Bard sanctuary

The rebuilding of the Globe theatre is a 30-year tale of red tape and financial hold-ups. Nick Smurthwaite picks up the story of the award-winning London attraction

A kind of creative schizophrenia prevails at Shakespeare’s Globe. On the one hand, the organisers are desperate to restore long-forgotten 16th century crafts and practices in the production of their shows. On the other, they eagerly deploy all manner of state-of-the-art technology behind the scenes.

A sumptuous multimedia museum, costing £6.5 million and devoted to the recreation of the Globe, Elizabethan theatre and the plays of Shakespeare, aims to ingeniously bring the two ends of the spectrum together.

The Underglobe, designed by Nick Boulting of Robin Wade and Partners, is housed in a vast yet oddly comforting subterranean space, dominated by a very large and real-looking oak tree (made of plaster), which is presumably there to remind us that the Globe is made almost entirely out of timber. The dappled sunlight, by Light Projects, is suggestive of a forest on a summer’s day.

Ranged around this open space are galleries on two levels, illustrating all you could want to know about the Globe, from scarred mastiff skulls found while excavating the site (bear-baiting was once the big attraction on Bankside) to the dazzlingly ornate ceremonial costume worn by the actress Jane Lapotaire when she dressed up as Elizabeth I to welcome Elizabeth II to the theatre’s opening.

Boulting’s first job was to persuade the client to scale down their aspirations and concentrate on two main areas: the history of the Globe and the history of Shakespearean performance. With the help of user-friendly interactive technology, he has avoided conspicuous information overkill. You can happily wile away an afternoon, yet you don’t come away with Bard fatigue.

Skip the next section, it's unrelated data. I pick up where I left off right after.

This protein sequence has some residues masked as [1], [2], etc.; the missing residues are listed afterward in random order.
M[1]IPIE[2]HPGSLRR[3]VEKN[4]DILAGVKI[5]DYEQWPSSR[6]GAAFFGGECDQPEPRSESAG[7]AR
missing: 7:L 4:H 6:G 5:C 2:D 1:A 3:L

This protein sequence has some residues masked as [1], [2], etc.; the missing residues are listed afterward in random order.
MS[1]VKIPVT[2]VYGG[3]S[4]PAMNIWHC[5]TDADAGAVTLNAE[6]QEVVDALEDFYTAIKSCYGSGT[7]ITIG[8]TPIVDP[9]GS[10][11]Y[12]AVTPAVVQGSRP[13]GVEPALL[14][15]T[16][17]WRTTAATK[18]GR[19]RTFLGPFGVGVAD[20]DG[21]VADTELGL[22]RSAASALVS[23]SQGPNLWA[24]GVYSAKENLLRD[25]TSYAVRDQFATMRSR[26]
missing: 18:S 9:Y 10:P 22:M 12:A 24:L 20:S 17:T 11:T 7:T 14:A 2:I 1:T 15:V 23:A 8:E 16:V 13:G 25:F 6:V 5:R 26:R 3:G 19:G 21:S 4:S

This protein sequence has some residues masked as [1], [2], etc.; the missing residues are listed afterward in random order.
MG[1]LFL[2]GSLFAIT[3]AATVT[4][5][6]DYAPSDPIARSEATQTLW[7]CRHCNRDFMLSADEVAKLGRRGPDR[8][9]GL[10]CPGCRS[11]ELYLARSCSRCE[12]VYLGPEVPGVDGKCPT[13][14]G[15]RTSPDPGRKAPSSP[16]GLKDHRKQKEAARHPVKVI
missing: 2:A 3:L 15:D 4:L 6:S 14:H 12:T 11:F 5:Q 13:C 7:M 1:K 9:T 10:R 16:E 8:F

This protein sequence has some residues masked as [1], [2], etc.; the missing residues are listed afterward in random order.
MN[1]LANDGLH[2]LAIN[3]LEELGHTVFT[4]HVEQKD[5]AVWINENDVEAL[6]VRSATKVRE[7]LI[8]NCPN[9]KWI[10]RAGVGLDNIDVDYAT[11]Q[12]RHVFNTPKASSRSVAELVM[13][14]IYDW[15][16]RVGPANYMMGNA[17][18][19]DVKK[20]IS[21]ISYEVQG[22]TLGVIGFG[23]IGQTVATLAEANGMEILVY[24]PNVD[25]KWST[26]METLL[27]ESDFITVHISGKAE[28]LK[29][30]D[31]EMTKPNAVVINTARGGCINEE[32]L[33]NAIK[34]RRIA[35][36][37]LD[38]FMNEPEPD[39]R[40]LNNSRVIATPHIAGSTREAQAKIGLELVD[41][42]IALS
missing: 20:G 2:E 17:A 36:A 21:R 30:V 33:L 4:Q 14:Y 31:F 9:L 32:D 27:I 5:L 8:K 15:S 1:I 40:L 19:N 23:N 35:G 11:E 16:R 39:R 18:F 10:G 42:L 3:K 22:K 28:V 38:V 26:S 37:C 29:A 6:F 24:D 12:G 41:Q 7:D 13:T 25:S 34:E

Naturally, there is a lot of stuff on the rebuilding of the Globe, an extraordinary 30-year saga thanks to successive bureaucratic and financial hold-ups, and tributes to the late actor Sam Wanamaker, father of Zoe, who made the whole thing happen. How proud he’d have been to find his baby voted Top UK Attraction by British Heritage this year.

For info freaks, there are endless touch-screen displays – courtesy of Cognitive Applications – on 16th century life and entertainments. I particularly liked the one about how special effects such as thunder and cannon fire were achieved in Shakespeare’s time, and another focusing on the printing of Shakespeare’s First Folio. There is even a reconstruction of the elephantine wood-and-metal printing press that would’ve been used to run it off.

A quick blast of creaky old barnstormers like Herbert Berbohm-Tree and Donald Wolfit belting out their Lears and Prosperos makes you feel very grateful to be living in an age of more considered and realistic acting. The wonders of technology also enable those brave enough to indulge in a spot of classical karaoke, recording yourself reciting a chunk of A Midsummer Night’s Dream.

The entrance to the Underglobe is bang opposite the point at which the new Thames footbridge from St Paul’s will meet the bank, so its completion this summer should ensure a steady flow of visitors to the museum. An estimated annual tally of 400 000 visitors is probably not as fanciful as it sounds.

Since the Globe receives no public subsidy, profits from the exhibition will be ploughed into funding an ambitious education centre (complete with two replica Globe stages) in nearby Bear Gardens, as well as a research library. The ultimate goal is to become the world centre for Shakespearean study and performance.

Shakespeare’s Globe is at New Globe Walk, Southwark, London SE1. Contact: 020 7902 1400

Start the discussionStart the discussion
  • Post a comment

Latest articles